"Did I ever hide my program which I have used as the basis of my Orthodox missionary activity? Did I not openly teach and am I not openly teaching now that the Unia is a spiritual yoke for the Russians from Hungary and Galicia? Therefore, if we want to stay Russian (Orthodox) not only in words but in deeds, we have to free ourselves from Rome, which takes away from us our Faith, our nationality, our Church, our Cross, and our monasteries ... This is my conviction, and this is what I fight for ... Did I establish the Holy Orthodox Church and Faith ...? And if now, by the grace of God, our people have found the true Knowledge and reunite with the Holy Orthodox Church, then your shameless, lying reproach is not my denunciation; it is, in fact, turned into your own dishonor and curse ...!" Are these the sentiments of a priest uncertain of his convictions, motivated by petty spite or passion? No, they are the outpourings of the heart of an Orthodox zealot.
Persecution continued in his homeland with countless victims including St. Maxim Sandovitch martyred in 1914, and the Priest Ignatii Gudima who was incarcerated in the concentration camp Talergof for his witness, who reposed in 1944 — yet to be canonized.
Fr. Alexis was accused of being motivated by self-interest and personal gain. Although there was a stipend granted by the Holy Synod of the Russian Church for the reunited parishes, a close examination of the sums involved demonstrates that they were too small to have been an attraction. The Russian Church sent only a few priests to serve the parishes, the majority of priests came from the parishes themselves. Candidates were sent to a special seminary established to train them. Gain was not a factor. Self-interest and love of glory are unfounded accusations. The story of Fr. Alexis' life reads like that true apostle. He suffered from constant weariness, endless travels labors, was frequently without funds or help, and was constantly attacked by the enemies of Orthodoxy. The independence of his actions, devoid of any outside influence is attested by the historian, Professor Vasilly Alexeev in his article, The History of Orthodoxy in the U.S.A. He writes: “It is important to emphasize that this first switch-over of an entire Uniate parish to Orthodoxy occurred without interference or being prepared from outside, but in accordance with the free and not-too-hasty decision of the parishioners themselves, whose ancestors had lived on the territory of Kievian Rus many centuries ago, but had never been part of Moscovitevite Russia, and who for centuries had belonged to the Uniate Church . . . The cross-over of the Uniates to Orthodoxy was carried out through the Consul General in San Francisco, whose mediation the parishioners of St. Mary's requested. The next stage was a correspondence with the Russian Orthodox bishop Vladimir in the United States, who visited Minneapolis. On 25 March 1891, the parishioners and priest of St. Mary's converted to Orthodoxy. The parishioners then celebrated the day as the Triumph of Orthodoxy in America. The courage of the parishioners is acknowledged by history as a triumph of the Orthodox faith.”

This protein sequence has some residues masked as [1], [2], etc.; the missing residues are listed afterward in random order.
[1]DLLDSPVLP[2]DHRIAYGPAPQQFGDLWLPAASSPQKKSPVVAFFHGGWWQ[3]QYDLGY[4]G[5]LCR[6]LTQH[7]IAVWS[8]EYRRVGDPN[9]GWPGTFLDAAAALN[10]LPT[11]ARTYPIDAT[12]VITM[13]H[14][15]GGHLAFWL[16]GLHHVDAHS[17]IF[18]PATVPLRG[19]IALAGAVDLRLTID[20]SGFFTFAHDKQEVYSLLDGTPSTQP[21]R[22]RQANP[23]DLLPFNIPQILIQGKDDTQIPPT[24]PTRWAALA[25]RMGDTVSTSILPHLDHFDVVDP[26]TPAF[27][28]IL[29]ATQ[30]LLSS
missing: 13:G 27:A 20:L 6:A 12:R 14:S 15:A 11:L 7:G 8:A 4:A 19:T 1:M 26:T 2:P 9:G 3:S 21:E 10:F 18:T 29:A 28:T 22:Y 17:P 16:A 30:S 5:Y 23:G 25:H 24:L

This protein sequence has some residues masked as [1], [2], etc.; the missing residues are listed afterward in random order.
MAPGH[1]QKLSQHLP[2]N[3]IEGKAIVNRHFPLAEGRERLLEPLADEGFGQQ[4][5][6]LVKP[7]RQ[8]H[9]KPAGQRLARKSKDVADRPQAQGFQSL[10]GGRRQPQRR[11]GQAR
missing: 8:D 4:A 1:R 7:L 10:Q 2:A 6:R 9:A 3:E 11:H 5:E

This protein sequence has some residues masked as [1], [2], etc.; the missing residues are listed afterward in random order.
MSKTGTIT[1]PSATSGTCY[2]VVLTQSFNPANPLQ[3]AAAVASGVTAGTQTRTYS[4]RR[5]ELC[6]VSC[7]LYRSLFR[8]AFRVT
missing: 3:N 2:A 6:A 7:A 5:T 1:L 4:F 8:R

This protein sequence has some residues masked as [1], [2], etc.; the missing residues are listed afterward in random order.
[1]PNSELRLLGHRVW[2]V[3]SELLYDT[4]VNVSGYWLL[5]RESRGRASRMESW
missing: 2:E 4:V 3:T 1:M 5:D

Father Alexis wrote to Bishop Nicholas, “…for seven years I am in a real battle, I suffer profanation, contempt, defamation from others and from my own people!—Without any ulterior motives I united with Orthodoxy, about which I already dreamed about in the Old Country.”
Fr. Alexis was not confused about nor did he lack knowledge concerning the errors of the Papacy. In order to educate his flock and offer proof of his own understanding of the subject he wrote a lengthy catechism entitled "Where to Seek the Truth." He used questions and answers to make the information more accessible to, his readers. He answered such questions as "What do the words 'schism' and 'heretical' mean? Can we call the pope Christ's successor? Did Christ, the Apostles, the Holy Fathers, or the Holy Councils teach or write anything about infallibility? What does the Unia consist of?" etc.
Although not directly. connected with the subject of this talk, a comment should be made on Fr. Alexis' devotion to the Russian Church. Fr. Alexis felt a profound love for the Russian Church, nation, and Tsar, although he never lived in the Empire. Whenever the honor of the Russian Church or nation were defamed he rushed to their defense. He not only brought his followers under the administration of the Russian Church but also educated them in the spirit and culture of Russia. Nor was this love for Russia incompatible with his loyalty to his new homeland. He was very much aware that it was only thanks to the freedom that he and his followers enjoyed under the American flag that they were able to fulfill their historic longings. He encouraged his people to use this freedom to develop their religious and ethnic character. Why does he appear so nationalistic with regard to everything Russian? For practical reasons (not excluding his own sincere and genuine feelings) it was propitious to unite his followers in body and spirit under the Russian Church and ethos. The reasons he explains in his own words with reference to the Tsar: "Each true Russian, even if he is not the Tsar's citizen, every person who has even one drop of Slavic blood, has to pray for his health and his Royal House because the Russians and the Slavs have in the Tsar their only protector on this planet." The Carpatho-Galician people were persecuted because of their nationality and their faith. It is precisely because of this that they needed both the protection and the moral support of Russia. For this reason Fr. Alexis emphasized solidarity with Russia, established Russian schools, and advised the people to preserve their old customs. Union of faith, language, and customs gave the people a sense of identity which rooted them in their Orthodoxy. To advocate a separatist movement based on the creation of a Carpatho-Galician-Ukranian church and state was to him absurd and unthinkable. He understood the dangers of separation and division and attributed such movements to Orthodoxy's enemies. In his work "The Statistics of the Greek Catholics," he prophetically underlines the disastrous results of separatism for the Slavic-Orthodox peoples. "No matter what the popes did, or their praetorians, the hordes of Jesuits, Dominicans, and Polish ksendzes, and the 'Rzecz Pospolita' (Poland) to poison all Russians with Unia it was in vain!... Unia did not take root even until today: it is a branch cut from Orthodoxy, and can be supported only by artificial methods ... To attract the Russian Orthodox Church to Unia was and still is the greatest wish of the Roman Pontiffs . . . Truly: the center of Orthodoxy today is the Russian Orthodox Church: if it should kneel to the Pontifex-Pope, then the entire Ecumenical Church would also bend its head to him. But the Lord's Providence will never permit that!" Both contemporary Orthodox and Roman Catholic sources comment upon and confirm the fulfillment of these prophetic words. It is curious that recently threatened by forced Ukrainization, something alien both culturally and spiritually, the Carpatho-Russians have petitioned Mr. Vladimir Putin to take them under his protection.